Opinion: Library eased transition to Northern New York, says Ogdensburg resident
To the Editor:
I have been a member of the Ogdensburg community for 3 years. During the summer of 2018, I moved from Boston to Northern New York to establish myself in a place where I could be close to family. The first time I drove through Ogdensburg in April of 2018, I immediately noticed the library sitting pristinely on the edge of the St. Lawrence River.It was around this time I began to think of Ogdensburg as my home, it was immediate. That summer, I got a job at McDonald’s and used the library nearly every week to make sure I stayed engaged with learning.
The following summer, 2019, I used the library to find books to prepare for the presidential debates. In Republic of Spin by David Greenberg, I read about the first televised presidential debates during the 1960’s and late 1950’s in which President Kennedy was elected. I was able to experience the precursor not just to the 2019 Democratic debates but also the 2015 Republican debates that led to Donald Trump’s nomination.
That summer I’d go outside and enjoy the summer air, some nights just staring at the moon and stars. The next week I was at the library to find a book on the Voyager mission, the first mission to leave the solar system and photograph each planet. Throughout the next winter, I was at the library each week to provide entertainment for the people I was working with at United Helpers.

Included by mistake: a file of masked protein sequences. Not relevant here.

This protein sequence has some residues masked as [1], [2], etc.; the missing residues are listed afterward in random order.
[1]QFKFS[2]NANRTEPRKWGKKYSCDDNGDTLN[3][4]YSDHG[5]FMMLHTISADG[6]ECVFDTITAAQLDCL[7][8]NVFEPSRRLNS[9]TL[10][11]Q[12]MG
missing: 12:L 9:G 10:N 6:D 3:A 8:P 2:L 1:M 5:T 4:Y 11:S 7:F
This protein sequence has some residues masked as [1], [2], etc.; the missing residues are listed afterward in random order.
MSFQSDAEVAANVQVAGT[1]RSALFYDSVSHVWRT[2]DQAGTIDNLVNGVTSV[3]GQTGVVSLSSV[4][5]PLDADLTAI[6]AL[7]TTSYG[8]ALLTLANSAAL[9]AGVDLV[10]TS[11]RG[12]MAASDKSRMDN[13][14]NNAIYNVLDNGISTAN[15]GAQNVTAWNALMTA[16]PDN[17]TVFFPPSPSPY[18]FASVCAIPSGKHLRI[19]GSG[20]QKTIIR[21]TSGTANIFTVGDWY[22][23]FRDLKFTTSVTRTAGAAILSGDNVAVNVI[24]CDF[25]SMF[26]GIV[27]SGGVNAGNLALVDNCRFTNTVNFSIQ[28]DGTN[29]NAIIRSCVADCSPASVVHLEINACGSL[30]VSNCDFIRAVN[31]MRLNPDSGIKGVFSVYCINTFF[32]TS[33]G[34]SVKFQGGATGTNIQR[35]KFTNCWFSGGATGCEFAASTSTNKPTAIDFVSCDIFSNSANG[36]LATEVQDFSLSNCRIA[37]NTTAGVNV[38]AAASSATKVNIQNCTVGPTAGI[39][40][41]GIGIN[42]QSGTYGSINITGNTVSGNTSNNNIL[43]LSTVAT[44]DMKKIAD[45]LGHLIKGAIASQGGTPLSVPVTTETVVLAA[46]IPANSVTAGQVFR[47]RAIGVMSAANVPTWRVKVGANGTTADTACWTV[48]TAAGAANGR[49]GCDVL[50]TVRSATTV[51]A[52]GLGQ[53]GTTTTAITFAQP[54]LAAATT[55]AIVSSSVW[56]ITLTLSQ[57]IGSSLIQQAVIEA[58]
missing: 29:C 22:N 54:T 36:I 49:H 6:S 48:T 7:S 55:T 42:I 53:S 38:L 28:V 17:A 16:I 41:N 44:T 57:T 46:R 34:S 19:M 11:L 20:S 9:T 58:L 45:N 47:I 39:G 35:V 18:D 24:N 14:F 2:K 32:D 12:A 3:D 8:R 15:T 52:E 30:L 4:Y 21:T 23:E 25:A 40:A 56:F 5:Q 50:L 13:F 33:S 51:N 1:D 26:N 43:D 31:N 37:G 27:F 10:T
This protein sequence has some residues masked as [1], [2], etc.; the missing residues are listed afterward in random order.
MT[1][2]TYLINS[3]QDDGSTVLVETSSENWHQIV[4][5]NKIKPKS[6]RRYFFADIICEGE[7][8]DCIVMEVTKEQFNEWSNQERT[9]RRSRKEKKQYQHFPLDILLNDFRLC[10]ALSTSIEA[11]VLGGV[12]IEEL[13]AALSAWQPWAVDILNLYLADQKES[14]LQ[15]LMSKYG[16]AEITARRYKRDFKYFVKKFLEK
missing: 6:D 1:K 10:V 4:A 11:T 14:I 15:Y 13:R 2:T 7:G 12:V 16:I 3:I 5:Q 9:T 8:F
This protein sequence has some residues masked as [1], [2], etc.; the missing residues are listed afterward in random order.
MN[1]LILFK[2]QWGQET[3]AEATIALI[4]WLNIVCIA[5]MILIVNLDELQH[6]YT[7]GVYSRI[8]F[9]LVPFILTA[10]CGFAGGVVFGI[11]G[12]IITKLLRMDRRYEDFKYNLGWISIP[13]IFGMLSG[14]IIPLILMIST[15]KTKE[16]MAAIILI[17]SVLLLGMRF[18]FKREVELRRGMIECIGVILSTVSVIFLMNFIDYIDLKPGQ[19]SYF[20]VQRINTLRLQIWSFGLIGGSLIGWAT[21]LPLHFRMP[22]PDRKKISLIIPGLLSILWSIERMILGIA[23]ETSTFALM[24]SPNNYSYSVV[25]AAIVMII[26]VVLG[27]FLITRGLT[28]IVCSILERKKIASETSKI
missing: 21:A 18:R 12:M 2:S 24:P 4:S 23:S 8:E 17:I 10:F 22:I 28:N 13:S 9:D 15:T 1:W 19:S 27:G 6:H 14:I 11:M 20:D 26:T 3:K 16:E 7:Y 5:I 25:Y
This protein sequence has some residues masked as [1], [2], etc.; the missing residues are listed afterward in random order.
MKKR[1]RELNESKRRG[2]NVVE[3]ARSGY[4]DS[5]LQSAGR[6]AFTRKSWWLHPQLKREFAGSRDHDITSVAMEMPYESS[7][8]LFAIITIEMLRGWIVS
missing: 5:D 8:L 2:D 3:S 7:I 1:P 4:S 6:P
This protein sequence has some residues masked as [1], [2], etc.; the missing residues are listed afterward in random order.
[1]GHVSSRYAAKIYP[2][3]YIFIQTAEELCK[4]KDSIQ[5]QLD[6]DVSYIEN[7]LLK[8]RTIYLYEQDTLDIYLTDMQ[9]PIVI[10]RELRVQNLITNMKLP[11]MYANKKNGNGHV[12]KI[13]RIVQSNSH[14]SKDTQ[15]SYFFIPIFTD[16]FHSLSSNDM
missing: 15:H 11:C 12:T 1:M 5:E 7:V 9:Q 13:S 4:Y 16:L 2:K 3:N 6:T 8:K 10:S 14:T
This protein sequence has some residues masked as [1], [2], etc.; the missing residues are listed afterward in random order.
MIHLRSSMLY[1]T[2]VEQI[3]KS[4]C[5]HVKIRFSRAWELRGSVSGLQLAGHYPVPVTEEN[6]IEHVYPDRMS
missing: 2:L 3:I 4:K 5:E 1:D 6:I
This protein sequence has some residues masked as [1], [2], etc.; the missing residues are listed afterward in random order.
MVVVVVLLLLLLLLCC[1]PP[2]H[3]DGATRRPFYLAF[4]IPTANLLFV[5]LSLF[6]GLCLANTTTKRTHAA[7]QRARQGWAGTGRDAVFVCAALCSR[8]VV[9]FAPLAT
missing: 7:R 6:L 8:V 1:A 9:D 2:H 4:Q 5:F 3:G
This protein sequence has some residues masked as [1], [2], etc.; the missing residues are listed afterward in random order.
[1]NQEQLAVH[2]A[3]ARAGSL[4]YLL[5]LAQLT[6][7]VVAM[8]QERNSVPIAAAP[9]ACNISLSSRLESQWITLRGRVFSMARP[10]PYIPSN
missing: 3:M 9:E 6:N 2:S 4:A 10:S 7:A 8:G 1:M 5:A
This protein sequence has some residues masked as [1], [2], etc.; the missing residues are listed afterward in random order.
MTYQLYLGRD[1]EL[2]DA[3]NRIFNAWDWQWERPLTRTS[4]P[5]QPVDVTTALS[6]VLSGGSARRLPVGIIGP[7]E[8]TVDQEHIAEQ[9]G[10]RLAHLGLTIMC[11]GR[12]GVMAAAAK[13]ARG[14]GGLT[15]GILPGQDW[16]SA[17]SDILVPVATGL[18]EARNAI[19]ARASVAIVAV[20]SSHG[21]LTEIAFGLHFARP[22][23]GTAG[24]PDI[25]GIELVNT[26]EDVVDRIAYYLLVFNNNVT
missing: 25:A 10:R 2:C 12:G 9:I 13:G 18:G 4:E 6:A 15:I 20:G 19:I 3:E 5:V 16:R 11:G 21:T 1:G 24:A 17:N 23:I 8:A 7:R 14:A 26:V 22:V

The library has been one of the most important reasons I love this city. Education, particularly independent education, pursuit of individual interests, as well as the availability and diversity of knowledge, are essential in any modern society. That’s why it’s super important to go vote to save it on May 18th , because it’s available to everyone.
Plus the internet is just kind of bland compared to holding a book in your hands and paper books have no white light that could disrupt people sleeping and also browsing books on a Kindle is nothing compared to how exciting it can be for a teenage kid to walk into a room knowing that he will never get to see everything in it because there is just so much damn cool stuff.